But be carefull: casting a value in the correct range is doing what you will expect e.g.: long l = 10L; byte b = (byte) l; //so b becomes 10

but: long l = 130; byte b = (byte) l; here b does not become 130 because it can hold only values smaller than 128.

All leading bits will be removed (as long has 64bits and byte only 8) This also influences the sign of the value, as the fist bit always represents this sign. in this case b becomes -126.

========<br />class a{<br /> a a(a a){return (a)a;}<br />}

Venkat Kanneganti
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Joined: Nov 30, 2007
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Hi Peter, Thanks to your explanation. i want to give an idea about casting but you have explained in dept i think that may be useful to her

Peter Ricke
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Joined: Dec 07, 2007
Posts: 24

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i was asked by private message to explain my example. maybe its interesting for someone else ...

2 things to know here 1) every number tipe in java is signed, so the first bit corresponds to the sign of that number: 0 is positive, 1 is negativ 2) Explicit casting bigger types (eg an int to a byte) removes the leading bits. e.g. you have a int (32 bit) 00000000 00000000 00000000 00000011 (3) after casting to byte (8 bit) : 00000011 (still 3)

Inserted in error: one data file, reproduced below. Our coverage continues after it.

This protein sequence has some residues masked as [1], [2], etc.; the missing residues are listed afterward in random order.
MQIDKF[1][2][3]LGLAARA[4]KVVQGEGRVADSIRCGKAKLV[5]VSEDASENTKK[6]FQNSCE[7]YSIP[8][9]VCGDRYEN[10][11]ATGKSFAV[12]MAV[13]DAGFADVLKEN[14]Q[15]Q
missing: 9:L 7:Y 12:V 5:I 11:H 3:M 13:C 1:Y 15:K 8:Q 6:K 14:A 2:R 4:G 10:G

But if you habe a longer number (eg 130), you loose information: 00000000 00000000 00000000 10000010 (130) becomes 10000010 here the leading sign is positive, but (ups)a positiv sign means a negative number!!! (see above) To find out, how a negative number is calculated, you can look here (but its not relevant for exam, i hope) in short : substitute every bit with its complement (here we get 01111101) and add 1 (we get 01111110) which corresponds to 126. As we know it is a negative number (see above) it has to be -126 but again: dont worry about for exam. to play around, you can use e.g. Integer's parse()-Method with 2 parameters, first a binary String ("01111110") that a 2 (for binary) You can print out the decimal number than... regards